Besides….even if Isiah was hated alot more 5-6 years later (after his titles and his ‘white’ crack about Larry Bird)…..why would all the 1985 All-Stars go along with the Hated Isiah in this freeze-out of Jordan ?

    I’m just a fan, but it seems to me, reading all the stuff I knew then and am reading now, that it was the playoffs and the 1991 incident that sealed Isiah’s fate, not the 1985 All-Star Game incident.

    • Jan Hubbard says

      As far as them being deferential, that was an act. As far as the freeze out, I don’t think anyone went along with it. The point is that it was discussed and Jordan felt that alone was enough. I think the night they had the press conference, he scored something like 49 points. Ultimately, everything was tied in together. The two played for different teams contending for a title, the competition got personal and ultimately, Jordan had the upper hand. Thanks for the note.

  13. FrankieB says

    Jan, awesome insights. If you can respond here or in a future column, could you let us know what the opinion of most of your peers at that time were ? Most NBA columnist at that time were veterans who were pretty objective, not like today with all the cable and internet outlets. I’d be interested in knowing what you, Bob Ryan, Peter Vecsey, and all the other veterans thought about the snub. Also, did you ever ask Chuck Daly about not fighting for Isiah ? I’m sure as a player he wanted him there, but he probably knew more than anybody how toxic Isiah would be in a locker room that wasn’t 100% under his control.

    • Jan Hubbard says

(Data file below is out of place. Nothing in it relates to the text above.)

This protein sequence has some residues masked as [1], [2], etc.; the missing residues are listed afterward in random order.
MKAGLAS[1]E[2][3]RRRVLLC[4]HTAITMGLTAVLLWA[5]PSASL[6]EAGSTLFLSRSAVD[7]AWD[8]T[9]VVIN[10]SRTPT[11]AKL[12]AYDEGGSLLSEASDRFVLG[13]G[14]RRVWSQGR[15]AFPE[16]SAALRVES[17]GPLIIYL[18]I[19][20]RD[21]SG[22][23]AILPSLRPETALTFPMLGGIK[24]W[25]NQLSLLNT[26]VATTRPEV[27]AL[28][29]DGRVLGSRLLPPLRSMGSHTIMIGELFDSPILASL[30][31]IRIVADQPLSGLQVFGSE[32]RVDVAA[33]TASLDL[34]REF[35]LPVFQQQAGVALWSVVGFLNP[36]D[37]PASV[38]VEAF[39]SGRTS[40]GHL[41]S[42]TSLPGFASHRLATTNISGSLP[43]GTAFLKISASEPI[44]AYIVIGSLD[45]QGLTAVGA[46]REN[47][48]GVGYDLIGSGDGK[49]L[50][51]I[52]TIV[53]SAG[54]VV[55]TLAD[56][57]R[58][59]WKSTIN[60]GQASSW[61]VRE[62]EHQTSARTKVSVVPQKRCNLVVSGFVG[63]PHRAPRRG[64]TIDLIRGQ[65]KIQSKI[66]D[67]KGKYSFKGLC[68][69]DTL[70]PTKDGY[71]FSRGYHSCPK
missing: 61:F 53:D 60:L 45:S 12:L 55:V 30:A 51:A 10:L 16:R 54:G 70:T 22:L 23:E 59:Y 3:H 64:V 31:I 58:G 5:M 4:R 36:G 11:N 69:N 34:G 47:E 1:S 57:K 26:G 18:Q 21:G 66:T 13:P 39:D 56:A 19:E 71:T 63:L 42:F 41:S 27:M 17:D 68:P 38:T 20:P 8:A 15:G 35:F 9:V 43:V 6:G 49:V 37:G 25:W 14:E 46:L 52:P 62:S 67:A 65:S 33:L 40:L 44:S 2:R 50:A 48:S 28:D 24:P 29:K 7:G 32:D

Chuck was a master. Yes, he was asked about it. He shrugged his shoulders and said he wasn’t on the committee and it wasn’t his role. Chuck had a wonderful way of deflecting any controversy. As as Bob and Pete, I’m not sure. Generally speaking, there was a group that felt Isiah should have been on the team but understood why he wasn’t and a group that felt Stockton was a better fit for that specific team. Thanks for the note.

  14. says

    In regards to Isiah Thomas not being on the Dream Team, do you think his fallout with Magic Johnson may have played into that as well? In Magic’s book he talked about how Isiah and he were great friends until Magic contracted HIV and Isiah was questioning how he got and things of that nature. Magic said he has barely talked to Isiah since then. Did this come before or after the Dream Team selection?

    • Jan Hubbard says

      Magic was named to the Dream Team in September and did not announce he was HIV positive until November. So it had nothing to do with it at the time. There was one NBA spot that was left to fill after the season and it went to Drexler so it possibly could have had an effect later. But I think it was minor in the overall picture.


  1. […] There’s also a emanate of Thomas presumably being left off a 1992 Dream Team during Jordan’s insistence — Jordan presumably told Rod Thorn, who was putting a group together, that he wouldn’t play if Thomas was on a team. […]

  2. […] There’s also a emanate of Thomas presumably being left off a 1992 Dream Team during Jordan’s insistence — Jordan presumably told Rod Thorn, who was putting a group together, that he wouldn’t play if Thomas was on a team. […]

  3. […] Jan Hubbard of Sheridan Hoops: I had the good fortune to be one of only a handful of reporters who covered the team from the first day of training camp until the last day of the Olympics while I was working for Newsday in 1992. So in honor of the 20-year anniversary, here is the first in what could be a series of 20 memories about various issues surrounding the Dream Team. 3. In what has to be one of the greatest misjudgments by any member of any front office in NBA history, when the first 10 players were announced, McCloskey said not being on the team would not be that big of a deal to Thomas. I was at the NBA league meetings in Palm Springs and after they ended, I found McCloskey at the pool and asked him about Thomas’ exclusion. […]